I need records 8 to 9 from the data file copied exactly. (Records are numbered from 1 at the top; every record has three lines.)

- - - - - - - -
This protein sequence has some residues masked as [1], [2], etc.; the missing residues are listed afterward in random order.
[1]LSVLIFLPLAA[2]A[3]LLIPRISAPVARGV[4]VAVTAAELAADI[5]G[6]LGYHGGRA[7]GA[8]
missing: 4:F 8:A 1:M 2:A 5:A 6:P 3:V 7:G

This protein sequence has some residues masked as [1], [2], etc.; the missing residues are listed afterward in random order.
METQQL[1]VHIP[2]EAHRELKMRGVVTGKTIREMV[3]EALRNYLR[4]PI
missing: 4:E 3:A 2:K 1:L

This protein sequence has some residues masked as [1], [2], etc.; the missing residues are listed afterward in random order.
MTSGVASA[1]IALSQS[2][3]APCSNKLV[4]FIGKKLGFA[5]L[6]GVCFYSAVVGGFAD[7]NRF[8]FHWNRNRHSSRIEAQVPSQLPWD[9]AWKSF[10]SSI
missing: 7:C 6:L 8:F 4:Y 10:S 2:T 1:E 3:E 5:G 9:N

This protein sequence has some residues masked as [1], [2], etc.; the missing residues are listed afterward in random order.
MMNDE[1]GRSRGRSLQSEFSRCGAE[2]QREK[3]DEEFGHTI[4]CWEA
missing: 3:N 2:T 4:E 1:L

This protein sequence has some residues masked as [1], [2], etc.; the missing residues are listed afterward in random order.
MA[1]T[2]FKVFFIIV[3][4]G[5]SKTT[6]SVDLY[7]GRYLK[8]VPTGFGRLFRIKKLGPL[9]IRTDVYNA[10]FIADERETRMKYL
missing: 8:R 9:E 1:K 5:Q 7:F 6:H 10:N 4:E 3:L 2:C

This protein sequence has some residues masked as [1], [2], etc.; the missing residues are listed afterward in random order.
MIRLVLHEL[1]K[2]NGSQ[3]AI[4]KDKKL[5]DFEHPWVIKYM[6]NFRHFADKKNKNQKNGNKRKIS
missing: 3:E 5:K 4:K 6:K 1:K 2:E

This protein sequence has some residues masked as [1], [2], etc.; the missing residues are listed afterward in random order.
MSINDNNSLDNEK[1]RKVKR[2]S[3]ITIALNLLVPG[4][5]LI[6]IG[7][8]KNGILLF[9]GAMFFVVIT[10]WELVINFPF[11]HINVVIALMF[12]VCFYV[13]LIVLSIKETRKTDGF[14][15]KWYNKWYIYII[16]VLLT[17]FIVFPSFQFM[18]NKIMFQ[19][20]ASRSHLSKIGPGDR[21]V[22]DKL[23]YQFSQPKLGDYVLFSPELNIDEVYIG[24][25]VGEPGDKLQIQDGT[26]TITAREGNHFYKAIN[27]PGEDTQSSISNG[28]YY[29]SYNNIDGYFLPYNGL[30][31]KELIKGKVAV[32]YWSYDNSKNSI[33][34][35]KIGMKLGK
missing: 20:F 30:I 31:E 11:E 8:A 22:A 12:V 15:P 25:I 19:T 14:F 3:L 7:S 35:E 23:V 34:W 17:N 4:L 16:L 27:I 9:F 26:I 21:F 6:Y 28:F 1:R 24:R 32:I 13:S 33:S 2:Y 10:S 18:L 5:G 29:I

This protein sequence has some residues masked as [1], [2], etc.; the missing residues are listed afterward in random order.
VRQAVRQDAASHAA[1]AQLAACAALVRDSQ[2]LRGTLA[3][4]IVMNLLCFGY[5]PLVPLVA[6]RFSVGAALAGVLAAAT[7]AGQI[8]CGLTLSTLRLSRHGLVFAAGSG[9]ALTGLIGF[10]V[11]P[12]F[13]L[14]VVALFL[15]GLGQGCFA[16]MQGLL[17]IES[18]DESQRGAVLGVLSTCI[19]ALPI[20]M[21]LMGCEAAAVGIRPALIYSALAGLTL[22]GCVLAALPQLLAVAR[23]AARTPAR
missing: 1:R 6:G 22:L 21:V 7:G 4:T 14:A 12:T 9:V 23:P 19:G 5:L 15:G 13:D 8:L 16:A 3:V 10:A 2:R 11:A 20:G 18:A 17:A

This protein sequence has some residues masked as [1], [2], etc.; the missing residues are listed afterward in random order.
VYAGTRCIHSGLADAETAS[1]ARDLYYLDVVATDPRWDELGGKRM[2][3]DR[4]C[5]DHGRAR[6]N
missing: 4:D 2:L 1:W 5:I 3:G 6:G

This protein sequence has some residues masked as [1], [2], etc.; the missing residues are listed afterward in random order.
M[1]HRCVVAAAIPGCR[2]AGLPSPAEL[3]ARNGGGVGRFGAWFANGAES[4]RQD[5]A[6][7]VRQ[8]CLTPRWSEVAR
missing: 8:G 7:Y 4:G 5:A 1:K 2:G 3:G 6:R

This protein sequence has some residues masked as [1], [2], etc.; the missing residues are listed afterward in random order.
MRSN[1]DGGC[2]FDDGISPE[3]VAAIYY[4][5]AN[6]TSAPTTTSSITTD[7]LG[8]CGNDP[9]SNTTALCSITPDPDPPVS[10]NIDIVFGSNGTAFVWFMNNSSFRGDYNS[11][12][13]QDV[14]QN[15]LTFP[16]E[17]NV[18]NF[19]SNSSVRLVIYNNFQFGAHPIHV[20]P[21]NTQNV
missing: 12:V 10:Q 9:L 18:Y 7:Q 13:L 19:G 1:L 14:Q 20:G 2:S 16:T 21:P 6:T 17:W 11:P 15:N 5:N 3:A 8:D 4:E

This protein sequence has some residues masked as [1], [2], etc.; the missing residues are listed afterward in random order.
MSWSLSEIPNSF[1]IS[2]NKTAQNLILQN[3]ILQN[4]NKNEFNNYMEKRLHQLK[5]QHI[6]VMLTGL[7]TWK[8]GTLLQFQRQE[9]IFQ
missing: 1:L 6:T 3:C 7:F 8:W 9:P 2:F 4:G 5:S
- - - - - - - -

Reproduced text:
This protein sequence has some residues masked as [1], [2], etc.; the missing residues are listed afterward in random order.
VRQAVRQDAASHAA[1]AQLAACAALVRDSQ[2]LRGTLA[3][4]IVMNLLCFGY[5]PLVPLVA[6]RFSVGAALAGVLAAAT[7]AGQI[8]CGLTLSTLRLSRHGLVFAAGSG[9]ALTGLIGF[10]V[11]P[12]F[13]L[14]VVALFL[15]GLGQGCFA[16]MQGLL[17]IES[18]DESQRGAVLGVLSTCI[19]ALPI[20]M[21]LMGCEAAAVGIRPALIYSALAGLTL[22]GCVLAALPQLLAVAR[23]AARTPAR
missing: 1:R 6:G 22:L 21:V 7:G 4:T 14:A 12:T 9:V 23:P 19:G 5:L 15:G 13:D 8:L 16:A 3:V 10:A 2:R 11:A 20:G 18:A 17:A

This protein sequence has some residues masked as [1], [2], etc.; the missing residues are listed afterward in random order.
VYAGTRCIHSGLADAETAS[1]ARDLYYLDVVATDPRWDELGGKRM[2][3]DR[4]C[5]DHGRAR[6]N
missing: 4:D 2:L 1:W 5:I 3:G 6:G